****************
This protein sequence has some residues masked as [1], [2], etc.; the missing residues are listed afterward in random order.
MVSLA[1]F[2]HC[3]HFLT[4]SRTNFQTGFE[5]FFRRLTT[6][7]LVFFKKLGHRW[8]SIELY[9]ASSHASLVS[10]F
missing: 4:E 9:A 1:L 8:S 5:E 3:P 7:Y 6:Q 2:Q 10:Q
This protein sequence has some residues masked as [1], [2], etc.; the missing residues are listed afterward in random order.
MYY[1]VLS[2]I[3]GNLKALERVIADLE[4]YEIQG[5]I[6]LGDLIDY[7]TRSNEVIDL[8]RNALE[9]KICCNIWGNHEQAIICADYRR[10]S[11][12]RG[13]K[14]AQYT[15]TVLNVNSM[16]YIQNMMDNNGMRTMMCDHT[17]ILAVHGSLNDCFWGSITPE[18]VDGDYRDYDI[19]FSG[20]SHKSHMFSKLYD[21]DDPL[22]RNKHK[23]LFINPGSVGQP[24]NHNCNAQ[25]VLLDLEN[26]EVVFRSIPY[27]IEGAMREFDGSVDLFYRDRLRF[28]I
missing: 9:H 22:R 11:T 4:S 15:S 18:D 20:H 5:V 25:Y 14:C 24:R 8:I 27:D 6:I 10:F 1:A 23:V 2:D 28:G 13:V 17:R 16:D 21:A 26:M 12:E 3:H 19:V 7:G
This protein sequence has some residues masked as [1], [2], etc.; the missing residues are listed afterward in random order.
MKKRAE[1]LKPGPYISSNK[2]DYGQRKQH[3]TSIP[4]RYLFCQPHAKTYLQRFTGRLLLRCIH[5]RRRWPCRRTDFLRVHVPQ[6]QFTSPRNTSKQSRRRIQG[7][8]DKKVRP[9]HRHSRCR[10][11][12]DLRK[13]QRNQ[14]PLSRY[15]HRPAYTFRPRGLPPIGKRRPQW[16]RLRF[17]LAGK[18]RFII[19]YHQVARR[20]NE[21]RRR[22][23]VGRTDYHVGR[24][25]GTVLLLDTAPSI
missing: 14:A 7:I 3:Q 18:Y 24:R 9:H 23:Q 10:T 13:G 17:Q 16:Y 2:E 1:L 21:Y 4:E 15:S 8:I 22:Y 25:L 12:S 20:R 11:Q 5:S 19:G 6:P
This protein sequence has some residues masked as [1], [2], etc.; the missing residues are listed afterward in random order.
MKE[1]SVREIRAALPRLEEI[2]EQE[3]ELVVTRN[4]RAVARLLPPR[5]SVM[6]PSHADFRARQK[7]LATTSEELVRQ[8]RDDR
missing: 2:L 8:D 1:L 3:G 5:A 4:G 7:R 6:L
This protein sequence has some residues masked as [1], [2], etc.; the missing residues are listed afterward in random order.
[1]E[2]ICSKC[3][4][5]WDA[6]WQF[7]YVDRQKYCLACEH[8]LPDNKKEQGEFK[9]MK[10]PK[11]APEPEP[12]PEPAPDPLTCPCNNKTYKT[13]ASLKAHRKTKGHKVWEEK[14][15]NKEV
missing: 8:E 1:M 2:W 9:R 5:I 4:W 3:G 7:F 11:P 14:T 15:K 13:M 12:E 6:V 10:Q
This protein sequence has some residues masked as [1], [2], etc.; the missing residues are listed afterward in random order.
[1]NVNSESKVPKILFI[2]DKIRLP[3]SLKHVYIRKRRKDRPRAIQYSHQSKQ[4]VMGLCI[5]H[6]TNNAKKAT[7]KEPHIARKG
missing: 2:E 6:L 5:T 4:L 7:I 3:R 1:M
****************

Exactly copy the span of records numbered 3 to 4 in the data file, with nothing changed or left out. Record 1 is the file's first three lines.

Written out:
This protein sequence has some residues masked as [1], [2], etc.; the missing residues are listed afterward in random order.
MKKRAE[1]LKPGPYISSNK[2]DYGQRKQH[3]TSIP[4]RYLFCQPHAKTYLQRFTGRLLLRCIH[5]RRRWPCRRTDFLRVHVPQ[6]QFTSPRNTSKQSRRRIQG[7][8]DKKVRP[9]HRHSRCR[10][11][12]DLRK[13]QRNQ[14]PLSRY[15]HRPAYTFRPRGLPPIGKRRPQW[16]RLRF[17]LAGK[18]RFII[19]YHQVARR[20]NE[21]RRR[22][23]VGRTDYHVGR[24][25]GTVLLLDTAPSI
missing: 14:A 7:I 3:Q 18:Y 24:R 9:H 23:Q 10:T 13:G 17:Q 16:Y 2:E 1:L 21:Y 4:E 15:S 8:I 22:Y 25:L 12:S 20:R 11:Q 5:S 19:G 6:P
This protein sequence has some residues masked as [1], [2], etc.; the missing residues are listed afterward in random order.
MKE[1]SVREIRAALPRLEEI[2]EQE[3]ELVVTRN[4]RAVARLLPPR[5]SVM[6]PSHADFRARQK[7]LATTSEELVRQ[8]RDDR
missing: 2:L 8:D 1:L 3:G 5:A 4:G 7:R 6:L